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Hugelkultur build #1

 
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I started last night after receiving 10 year old rotted orange wood stumps. It’s layered to about 12-16”. I have the following items to add. Any suggestions on which order?
-lemon tree clippings(fresh)
-manure(rabbit and chicken w/bedding)
-wood chips(2-3 weeks old)
-half finish compost( feels a bit compacted)
-straw or hay from feed shop
-garden soil for topping.
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[Thumbnail for F92616E6-FAD8-4756-A31C-EC16B0E7E9BF.jpeg]
 
Steven Arthur
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My first thought was that the leaves might block water flow to the logs. I’m leaning towards placing them on top the logs to fill in gaps. I can get more for further layers. I also thought about dumping manure on top of the logs and leaves to help break things down.
 
pollinator
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Location: Toronto, Ontario
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hugelkultur dog forest garden fungi trees rabbit urban wofati cooking bee homestead
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I have heard concerns about leaf litter forming impermeable membranes, and have had issues using it as mulch for those reasons. If you can chop the leaves up at all by running a lawnmower over them or putting them in a blender, say, they will no longer form those mats that keep the water out.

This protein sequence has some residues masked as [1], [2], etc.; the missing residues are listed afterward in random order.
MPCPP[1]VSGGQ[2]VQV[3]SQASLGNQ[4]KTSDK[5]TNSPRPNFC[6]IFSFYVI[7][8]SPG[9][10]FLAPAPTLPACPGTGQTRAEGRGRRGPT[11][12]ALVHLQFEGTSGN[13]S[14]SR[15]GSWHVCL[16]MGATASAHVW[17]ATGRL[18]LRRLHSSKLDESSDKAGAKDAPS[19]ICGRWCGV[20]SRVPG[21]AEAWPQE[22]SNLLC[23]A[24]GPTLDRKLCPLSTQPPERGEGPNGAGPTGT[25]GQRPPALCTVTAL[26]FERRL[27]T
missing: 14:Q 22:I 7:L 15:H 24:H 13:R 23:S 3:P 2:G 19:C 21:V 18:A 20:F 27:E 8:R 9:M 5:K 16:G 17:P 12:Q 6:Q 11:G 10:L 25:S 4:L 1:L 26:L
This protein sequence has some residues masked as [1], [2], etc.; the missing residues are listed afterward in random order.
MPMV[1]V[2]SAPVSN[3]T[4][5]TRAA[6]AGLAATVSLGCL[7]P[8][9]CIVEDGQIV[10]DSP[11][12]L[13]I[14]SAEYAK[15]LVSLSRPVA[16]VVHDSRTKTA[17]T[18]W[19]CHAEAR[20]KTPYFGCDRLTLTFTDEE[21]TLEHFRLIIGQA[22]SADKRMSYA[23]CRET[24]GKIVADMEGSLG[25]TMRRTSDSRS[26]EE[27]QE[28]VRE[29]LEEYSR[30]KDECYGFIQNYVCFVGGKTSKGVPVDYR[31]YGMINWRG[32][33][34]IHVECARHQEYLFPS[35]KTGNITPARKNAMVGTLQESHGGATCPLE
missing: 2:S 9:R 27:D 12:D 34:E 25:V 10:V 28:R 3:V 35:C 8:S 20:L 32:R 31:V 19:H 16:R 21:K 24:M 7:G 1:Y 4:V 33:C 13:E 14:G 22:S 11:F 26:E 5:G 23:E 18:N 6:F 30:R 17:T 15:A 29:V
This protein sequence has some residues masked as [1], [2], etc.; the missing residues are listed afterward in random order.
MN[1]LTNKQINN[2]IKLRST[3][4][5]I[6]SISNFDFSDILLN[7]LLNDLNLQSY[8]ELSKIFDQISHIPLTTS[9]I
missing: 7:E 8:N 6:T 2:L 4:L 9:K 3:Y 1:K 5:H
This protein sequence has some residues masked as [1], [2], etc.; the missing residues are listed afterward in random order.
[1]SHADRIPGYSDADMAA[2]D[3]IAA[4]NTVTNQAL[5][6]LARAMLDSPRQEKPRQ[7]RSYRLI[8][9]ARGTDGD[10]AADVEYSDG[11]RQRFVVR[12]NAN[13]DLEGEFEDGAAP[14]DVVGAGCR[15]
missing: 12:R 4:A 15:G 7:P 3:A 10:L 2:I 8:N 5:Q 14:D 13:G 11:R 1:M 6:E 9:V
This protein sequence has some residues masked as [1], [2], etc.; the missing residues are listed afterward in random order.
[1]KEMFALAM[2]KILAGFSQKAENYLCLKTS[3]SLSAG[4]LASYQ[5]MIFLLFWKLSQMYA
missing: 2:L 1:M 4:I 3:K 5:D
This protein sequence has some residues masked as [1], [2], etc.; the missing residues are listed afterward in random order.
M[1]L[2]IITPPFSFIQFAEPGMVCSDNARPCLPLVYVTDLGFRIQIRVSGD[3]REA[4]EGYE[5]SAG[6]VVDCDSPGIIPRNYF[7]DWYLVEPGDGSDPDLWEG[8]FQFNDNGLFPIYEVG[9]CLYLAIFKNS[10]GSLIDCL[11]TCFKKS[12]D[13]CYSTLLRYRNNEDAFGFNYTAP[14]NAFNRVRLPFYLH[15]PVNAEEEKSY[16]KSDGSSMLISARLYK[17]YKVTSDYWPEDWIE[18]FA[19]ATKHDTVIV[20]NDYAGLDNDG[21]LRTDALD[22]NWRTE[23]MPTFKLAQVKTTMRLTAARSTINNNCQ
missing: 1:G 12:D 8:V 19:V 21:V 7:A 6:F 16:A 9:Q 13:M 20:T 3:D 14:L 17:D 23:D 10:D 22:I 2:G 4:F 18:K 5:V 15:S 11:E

I would suggest that you apply fungal slurries to your wood and leaves. I like oyster mushrooms, but if you can get winecaps, those are also good. It's a pretty good bet that a hugelbeet with healthy mycelia will have fewer problems with impermeability of carbonaceous resources.

-CK
 
Steven Arthur
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How do I make a fungi slurry?
 
Chris Kott
pollinator
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Location: Toronto, Ontario
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hugelkultur dog forest garden fungi trees rabbit urban wofati cooking bee homestead
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Literally take mushrooms of the type you want to grow, put them in a blender with water and blend them until it's slurry-like. Then apply to the carbonaceous component of your bed.

More details and more soil information than you could possibly ever want are available if you care to peruse Dr. Bryant Redhawk's Epic Soil Wiki.

-CK
 
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